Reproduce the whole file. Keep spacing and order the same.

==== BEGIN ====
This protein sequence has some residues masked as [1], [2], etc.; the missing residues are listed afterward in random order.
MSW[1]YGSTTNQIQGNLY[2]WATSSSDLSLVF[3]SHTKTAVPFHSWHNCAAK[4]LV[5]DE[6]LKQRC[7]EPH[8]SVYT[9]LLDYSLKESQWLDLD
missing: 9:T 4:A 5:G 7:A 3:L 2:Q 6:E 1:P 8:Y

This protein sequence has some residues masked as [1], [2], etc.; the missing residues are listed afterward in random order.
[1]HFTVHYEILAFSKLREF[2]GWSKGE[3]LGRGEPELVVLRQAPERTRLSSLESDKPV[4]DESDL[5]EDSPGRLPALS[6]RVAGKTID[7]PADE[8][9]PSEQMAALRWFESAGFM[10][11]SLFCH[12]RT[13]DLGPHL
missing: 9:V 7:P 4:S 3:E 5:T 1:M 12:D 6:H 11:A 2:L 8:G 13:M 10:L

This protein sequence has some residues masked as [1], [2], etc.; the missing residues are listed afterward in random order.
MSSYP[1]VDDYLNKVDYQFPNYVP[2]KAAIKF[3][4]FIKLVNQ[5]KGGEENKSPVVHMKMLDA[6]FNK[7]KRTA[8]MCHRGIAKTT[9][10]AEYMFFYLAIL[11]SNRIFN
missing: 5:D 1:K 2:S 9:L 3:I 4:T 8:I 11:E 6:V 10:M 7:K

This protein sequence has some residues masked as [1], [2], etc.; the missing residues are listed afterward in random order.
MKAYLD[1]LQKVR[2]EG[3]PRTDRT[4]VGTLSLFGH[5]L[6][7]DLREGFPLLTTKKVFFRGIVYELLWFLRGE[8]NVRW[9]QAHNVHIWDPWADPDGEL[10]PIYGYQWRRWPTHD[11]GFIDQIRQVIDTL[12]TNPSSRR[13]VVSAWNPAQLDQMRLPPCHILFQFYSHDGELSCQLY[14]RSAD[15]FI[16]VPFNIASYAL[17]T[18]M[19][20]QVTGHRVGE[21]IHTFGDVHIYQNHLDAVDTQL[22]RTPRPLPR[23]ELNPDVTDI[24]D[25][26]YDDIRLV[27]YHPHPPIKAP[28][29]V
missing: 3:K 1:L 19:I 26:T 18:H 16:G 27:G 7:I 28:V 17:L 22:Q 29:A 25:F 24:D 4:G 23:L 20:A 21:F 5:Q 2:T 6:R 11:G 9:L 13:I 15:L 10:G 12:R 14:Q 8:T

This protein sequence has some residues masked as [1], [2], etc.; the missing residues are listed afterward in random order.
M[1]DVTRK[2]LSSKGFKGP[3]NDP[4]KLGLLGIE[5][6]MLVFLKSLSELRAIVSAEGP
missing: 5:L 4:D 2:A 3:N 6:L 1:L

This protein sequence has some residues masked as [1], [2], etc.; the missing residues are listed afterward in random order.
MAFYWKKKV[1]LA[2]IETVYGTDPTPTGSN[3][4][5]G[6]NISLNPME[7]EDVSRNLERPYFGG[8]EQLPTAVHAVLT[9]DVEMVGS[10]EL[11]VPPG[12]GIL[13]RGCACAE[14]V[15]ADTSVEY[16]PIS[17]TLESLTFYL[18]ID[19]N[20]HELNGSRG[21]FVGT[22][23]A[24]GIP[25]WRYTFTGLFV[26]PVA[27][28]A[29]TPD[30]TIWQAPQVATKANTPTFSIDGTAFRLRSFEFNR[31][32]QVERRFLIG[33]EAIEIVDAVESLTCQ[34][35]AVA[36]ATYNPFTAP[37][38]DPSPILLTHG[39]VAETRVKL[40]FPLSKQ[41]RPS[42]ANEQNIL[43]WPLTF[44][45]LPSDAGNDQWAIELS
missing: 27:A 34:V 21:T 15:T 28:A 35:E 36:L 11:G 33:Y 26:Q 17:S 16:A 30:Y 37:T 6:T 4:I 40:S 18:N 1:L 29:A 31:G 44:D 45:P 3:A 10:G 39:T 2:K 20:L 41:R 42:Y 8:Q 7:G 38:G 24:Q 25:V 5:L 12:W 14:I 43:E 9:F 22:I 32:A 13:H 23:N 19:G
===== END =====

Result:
This protein sequence has some residues masked as [1], [2], etc.; the missing residues are listed afterward in random order.
MSW[1]YGSTTNQIQGNLY[2]WATSSSDLSLVF[3]SHTKTAVPFHSWHNCAAK[4]LV[5]DE[6]LKQRC[7]EPH[8]SVYT[9]LLDYSLKESQWLDLD
missing: 9:T 4:A 5:G 7:A 3:L 2:Q 6:E 1:P 8:Y

This protein sequence has some residues masked as [1], [2], etc.; the missing residues are listed afterward in random order.
[1]HFTVHYEILAFSKLREF[2]GWSKGE[3]LGRGEPELVVLRQAPERTRLSSLESDKPV[4]DESDL[5]EDSPGRLPALS[6]RVAGKTID[7]PADE[8][9]PSEQMAALRWFESAGFM[10][11]SLFCH[12]RT[13]DLGPHL
missing: 9:V 7:P 4:S 3:E 5:T 1:M 12:D 6:H 11:A 2:L 8:G 13:M 10:L

This protein sequence has some residues masked as [1], [2], etc.; the missing residues are listed afterward in random order.
MSSYP[1]VDDYLNKVDYQFPNYVP[2]KAAIKF[3][4]FIKLVNQ[5]KGGEENKSPVVHMKMLDA[6]FNK[7]KRTA[8]MCHRGIAKTT[9][10]AEYMFFYLAIL[11]SNRIFN
missing: 5:D 1:K 2:S 9:L 3:I 4:T 8:I 11:E 6:V 10:M 7:K

This protein sequence has some residues masked as [1], [2], etc.; the missing residues are listed afterward in random order.
MKAYLD[1]LQKVR[2]EG[3]PRTDRT[4]VGTLSLFGH[5]L[6][7]DLREGFPLLTTKKVFFRGIVYELLWFLRGE[8]NVRW[9]QAHNVHIWDPWADPDGEL[10]PIYGYQWRRWPTHD[11]GFIDQIRQVIDTL[12]TNPSSRR[13]VVSAWNPAQLDQMRLPPCHILFQFYSHDGELSCQLY[14]RSAD[15]FI[16]VPFNIASYAL[17]T[18]M[19][20]QVTGHRVGE[21]IHTFGDVHIYQNHLDAVDTQL[22]RTPRPLPR[23]ELNPDVTDI[24]D[25][26]YDDIRLV[27]YHPHPPIKAP[28][29]V
missing: 3:K 1:L 19:I 26:T 18:H 16:G 27:G 7:I 28:V 17:L 22:Q 29:A 25:F 24:D 4:G 23:L 20:A 21:F 5:Q 2:T 6:R 11:G 9:L 13:I 15:L 10:G 12:R 14:Q 8:T

This protein sequence has some residues masked as [1], [2], etc.; the missing residues are listed afterward in random order.
M[1]DVTRK[2]LSSKGFKGP[3]NDP[4]KLGLLGIE[5][6]MLVFLKSLSELRAIVSAEGP
missing: 5:L 4:D 2:A 3:N 6:L 1:L

This protein sequence has some residues masked as [1], [2], etc.; the missing residues are listed afterward in random order.
MAFYWKKKV[1]LA[2]IETVYGTDPTPTGSN[3][4][5]G[6]NISLNPME[7]EDVSRNLERPYFGG[8]EQLPTAVHAVLT[9]DVEMVGS[10]EL[11]VPPG[12]GIL[13]RGCACAE[14]V[15]ADTSVEY[16]PIS[17]TLESLTFYL[18]ID[19]N[20]HELNGSRG[21]FVGT[22][23]A[24]GIP[25]WRYTFTGLFV[26]PVA[27][28]A[29]TPD[30]TIWQAPQVATKANTPTFSIDGTAFRLRSFEFNR[31][32]QVERRFLIG[33]EAIEIVDAVESLTCQ[34][35]AVA[36]ATYNPFTAP[37][38]DPSPILLTHG[39]VAETRVKL[40]FPLSKQ[41]RPS[42]ANEQNIL[43]WPLTF[44][45]LPSDAGNDQWAIELS
missing: 27:A 34:V 21:T 15:T 28:A 35:E 36:L 11:G 33:Y 26:Q 17:S 16:A 30:Y 37:T 6:T 4:I 40:S 18:N 1:L 29:A 31:G 44:D 45:P 3:A 10:G 39:T 2:K 20:L 41:R 42:Y 8:Q 7:G 38:G 24:Q 25:V 5:L 12:W 14:I 43:E 9:F 22:I 32:A 13:H 23:N 19:G